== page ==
B2C vs B2B writing: Think Fast vs. Think Slow
Iron Maiden and Taylor Swift. Kanye West and Queen. B2B and B2C. When it comes to audiences, they’re world’s apart. But how should you communicate to B2B and B2C audiences most effectively? If you’re in the comms industry, you’re either dealing with B2B or B2C. Some lucky people like us deal with both. But one alphabetical shift to the right translates to two completely different buyer mindsets. So here we’re going to define why they need to be spoken to differently, and the principles of writing for each. But first, let's get into those mindsets.
B2C - Emotion trumps practicality We buy products that help us to look or feel a certain way. My dad once bought a jacket he saw in a Bond movie to make himself feel cool. Somehow, I’ve always doubted he was overly concerned with the material or whether it was waterproof. That’s because B2C consumers are emotionally-driven in their shopping habits. We’re so often judged on the things we wear, the cars we drive and the places we eat that our purchases become an extension of our personality. As such, they need to be saying the right things. Let’s take Coca-Cola as an example. For years, Coke’s marketing department has been associating their product not with any specific product benefits, but with an emotion: happiness. The implication in the above ad being that you don’t really belong at festivals this summer without a bottle of Coca-Cola. A rather chuffed young Cameron Diaz lookalike clutching her bottle of joy makes the emotional association. The reason most B2C companies aim to align themselves with an emotion is psychological. So many B2C goods require what psychologist Daniel Kahneman calls ‘Think Fast’ decisions before a purchase. They’re low-cost, inconsequential acts that we don’t need to think through. So we’ll buy on some pre-set criteria such as, “Are we aware of the brand?” and, “Do we like the brand’s associations?” such as that Cameron Diaz lookalike and her smile. Much of the drive behind the purchase of a specific brand is in our subconscious. So writing for B2C needs to feed these ‘Think Fast’ ‘decisions’, and make the consumer feel.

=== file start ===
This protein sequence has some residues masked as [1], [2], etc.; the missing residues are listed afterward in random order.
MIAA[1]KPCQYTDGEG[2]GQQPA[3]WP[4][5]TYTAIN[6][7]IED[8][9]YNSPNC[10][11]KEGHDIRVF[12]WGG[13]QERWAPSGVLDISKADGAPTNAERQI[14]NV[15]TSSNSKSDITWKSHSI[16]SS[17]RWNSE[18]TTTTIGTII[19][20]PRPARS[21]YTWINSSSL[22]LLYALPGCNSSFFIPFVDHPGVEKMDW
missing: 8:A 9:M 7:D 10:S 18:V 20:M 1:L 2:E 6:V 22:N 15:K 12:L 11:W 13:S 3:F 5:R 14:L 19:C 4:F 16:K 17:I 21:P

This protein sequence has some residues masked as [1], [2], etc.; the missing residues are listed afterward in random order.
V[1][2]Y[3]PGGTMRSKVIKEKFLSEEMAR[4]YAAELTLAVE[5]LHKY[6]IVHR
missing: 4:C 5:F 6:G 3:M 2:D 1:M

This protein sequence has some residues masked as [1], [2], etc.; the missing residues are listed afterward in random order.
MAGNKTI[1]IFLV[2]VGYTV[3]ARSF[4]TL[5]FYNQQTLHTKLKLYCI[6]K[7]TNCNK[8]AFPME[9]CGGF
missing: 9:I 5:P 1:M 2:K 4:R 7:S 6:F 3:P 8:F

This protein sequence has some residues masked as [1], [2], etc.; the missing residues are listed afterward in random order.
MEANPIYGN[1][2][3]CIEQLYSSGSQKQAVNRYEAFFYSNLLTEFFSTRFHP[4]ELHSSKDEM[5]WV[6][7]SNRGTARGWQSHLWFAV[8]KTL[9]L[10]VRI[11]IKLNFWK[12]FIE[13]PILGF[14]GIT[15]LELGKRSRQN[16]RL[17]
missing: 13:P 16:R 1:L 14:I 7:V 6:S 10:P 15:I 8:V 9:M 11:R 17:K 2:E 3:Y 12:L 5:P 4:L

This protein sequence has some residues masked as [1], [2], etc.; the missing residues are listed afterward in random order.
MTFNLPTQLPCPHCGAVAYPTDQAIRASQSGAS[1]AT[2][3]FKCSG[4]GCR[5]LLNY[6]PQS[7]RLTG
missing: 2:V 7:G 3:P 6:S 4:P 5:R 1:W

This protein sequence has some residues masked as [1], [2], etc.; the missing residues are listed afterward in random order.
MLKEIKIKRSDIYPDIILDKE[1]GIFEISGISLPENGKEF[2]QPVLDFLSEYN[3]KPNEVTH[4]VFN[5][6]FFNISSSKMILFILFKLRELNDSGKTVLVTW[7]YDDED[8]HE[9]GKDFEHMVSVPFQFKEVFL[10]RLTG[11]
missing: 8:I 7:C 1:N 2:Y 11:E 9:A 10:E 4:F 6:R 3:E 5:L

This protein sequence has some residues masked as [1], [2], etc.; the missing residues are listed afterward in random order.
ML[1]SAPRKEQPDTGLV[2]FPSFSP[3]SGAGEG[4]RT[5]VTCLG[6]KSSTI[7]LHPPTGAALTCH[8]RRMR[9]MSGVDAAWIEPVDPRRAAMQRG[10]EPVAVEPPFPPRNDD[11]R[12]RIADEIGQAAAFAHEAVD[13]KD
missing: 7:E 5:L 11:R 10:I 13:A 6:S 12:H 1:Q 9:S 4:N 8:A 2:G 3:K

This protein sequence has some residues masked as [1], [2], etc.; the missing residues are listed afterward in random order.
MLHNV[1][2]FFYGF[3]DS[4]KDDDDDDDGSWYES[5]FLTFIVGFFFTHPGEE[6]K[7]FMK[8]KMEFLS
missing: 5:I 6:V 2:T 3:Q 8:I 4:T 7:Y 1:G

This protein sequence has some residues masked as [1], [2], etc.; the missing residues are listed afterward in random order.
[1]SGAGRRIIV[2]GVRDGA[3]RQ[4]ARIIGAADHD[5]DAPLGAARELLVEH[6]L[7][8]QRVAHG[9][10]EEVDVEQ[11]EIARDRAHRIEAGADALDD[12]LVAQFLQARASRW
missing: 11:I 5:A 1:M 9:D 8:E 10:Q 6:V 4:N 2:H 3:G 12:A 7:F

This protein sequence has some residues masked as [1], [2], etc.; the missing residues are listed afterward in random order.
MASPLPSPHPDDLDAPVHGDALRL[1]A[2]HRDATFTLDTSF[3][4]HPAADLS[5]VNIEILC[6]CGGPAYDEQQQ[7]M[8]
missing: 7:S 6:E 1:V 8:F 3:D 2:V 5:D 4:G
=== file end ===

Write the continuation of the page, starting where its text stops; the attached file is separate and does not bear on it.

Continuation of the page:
Pile on evidence. Dig out your truth.
B2B - the calculating decision maker Business purchases carry a great deal more responsibility. A business buyer often has to ‘Think Slow’, calibrating every consideration in a complex cost/benefit analysis. It could take days to make a decision and involve several people. Procurement teams won’t buy a product that makes them feel happy. It’s not on their checklist. They might shortlist an option because they recall an ad. And the ad might influence how they rate the option, if it presented a well argued case. Take a look at the above accenture ad. The focus is on information rather than emotion. The ad pulls us in with an impressive headline statistic - 300% growth for Caterpillar. Once it has our attention, it aims to convey as much information as possible within its limited space. A bold claim, “High performance. Delivered”, is followed by evidence for that claim, as well as a brief overview of how they achieved their success. Evidence and information are important, as ‘Think Slow’ mentality drives the decision-making process here. B2B consumers are looking for a different type of validation - the reassurance of proven success. Businesses usually have a go-to provider for certain services that they will use time and again to save them the trouble of switching. This leads to inertia, which is why ‘Claim, Evidence, Inform’ is so necessary in B2B writing. Businesses aren’t going to switch providers based on an emotional connection. Switching is too much hassle. They need to be persuaded, with an argument supported by evidence, that the alternative is better, cheaper, more convenient - or whatever - before they’ll switch. What tone to use - and when The tonal difference between writing for B2B or B2C is smaller than this messaging divide. But there is a difference. Legendary direct marketing expert Drayton Bird has some excellent insights on tone when considering B2B and B2C writing. ‘Write to businesses as if you were speaking face-to-face in a meeting room. Personable, yet still professional. Write to consumers as if you were in a leisure setting together - at a restaurant, or in somebody’s home. Friendly and approachable.’ ‘Charm them both. Take the time to study your audience. Once you understand their motivations, then you can approach them in a sympathetic manner.’ If they’re thinking fast, you can tickle their fancy with emotionally appealing language that sounds like they sound when they’re experiencing the product. If they’re thinking slow, then the ad needs sound more reasoned.